Famous for being the day you could get pinched if you’re not wearing green, St. Patrick’s Day takes place each year on March 17. But exactly is it all about?
What it is: The feast day of St. Patrick, patron saint of Ireland.
St. Patrick? Who?Patrick was born in the late 300s CE in–surprise!–Britain, which was at that time part of the Holy Roman Empire. As a teen he was kidnapped from his family and taken to Ireland as a slave. During his captivity he embraced Christianity and eventually escaped and undertook a perilous journey back to Britain. Later, he had a dream or vision that he should return to Ireland to spread his faith. Patrick died in Ireland sometime in the 5th Century. (Many biographical details of St. Patrick’s life are unclear. In fact, the story of St. Patrick may have been taken from two separate individuals and merged together. For more information, check out some of the Library’s books or online encyclopedias.)
Wait. I’m recalling something about snakes. Several legends about St. Patrick sprung up after his death. One says that he drove all the snakes out of Ireland to their watery deaths in the sea. According to modern day science that’s just not true. In fact, there were apparently no snakes even in Ireland! Legend also has it that he picked the shamrock (not to be confused with the elusive four leaf clover) as a symbol of the Holy Trinity.
Great. Let’s celebrate! Today, St. Patrick’s Day is observed around the world with parades, feasts, and other festivities. Perhaps you’ve seen the Chicago River being dyed green? For something closer to home, check out some of these Seattle events. Luck o’ the Irish to ya!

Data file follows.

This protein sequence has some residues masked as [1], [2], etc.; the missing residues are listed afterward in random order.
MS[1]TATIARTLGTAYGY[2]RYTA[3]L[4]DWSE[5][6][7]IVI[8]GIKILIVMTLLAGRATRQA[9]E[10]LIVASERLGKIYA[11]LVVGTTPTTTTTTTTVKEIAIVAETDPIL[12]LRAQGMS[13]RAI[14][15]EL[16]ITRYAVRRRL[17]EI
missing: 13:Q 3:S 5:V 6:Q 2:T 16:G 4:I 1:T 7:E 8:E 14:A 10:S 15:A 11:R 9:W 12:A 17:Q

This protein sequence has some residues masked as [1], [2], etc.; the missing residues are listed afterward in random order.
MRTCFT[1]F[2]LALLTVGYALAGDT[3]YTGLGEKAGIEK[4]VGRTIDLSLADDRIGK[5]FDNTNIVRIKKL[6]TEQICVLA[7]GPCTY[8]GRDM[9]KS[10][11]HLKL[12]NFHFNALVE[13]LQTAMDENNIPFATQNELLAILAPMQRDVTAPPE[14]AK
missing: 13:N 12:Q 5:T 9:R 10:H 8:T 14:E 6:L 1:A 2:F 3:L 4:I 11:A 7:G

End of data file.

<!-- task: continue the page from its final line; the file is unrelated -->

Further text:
It is time once again for the annual extravaganza that is the Academy Awards. This year marks the 87th edition of the venerable awards show that honors excellence in film. Oscars will be handed out in 24 categories beginning at 5:30pm PST on Sunday, February 22, with the red carpet starting earlier in the day. Got your ballot all filled out?
Did you know that the show was not always the spectacle that is is today?The first ceremony was held in 1929 at the Roosevelt Hotel in Los Angeles and was attended by just 270 guests. The winners were no surprise–they had been announced three months earlier! Although the Academy soon kept more control over the results, it was not until the 1940s those fancy sealed envelopes came into play.
And what about the award itself?We know it as the Oscar, though its official name is the Academy Award of Merit. How the Oscar got its name is not totally clear, but the most well-known story has a local connection. A woman named Margaret Herrick, born in Spokane and a graduate of the University of Washington, was the Academy’s first librarian. She is said to have remarked that the statuette looked like her uncle Oscar and the name stuck. And speaking of the statuette, ever notice that many winners seem to have trouble handling their Oscar? Well, that’s because each statuette weighs 8.5 pounds!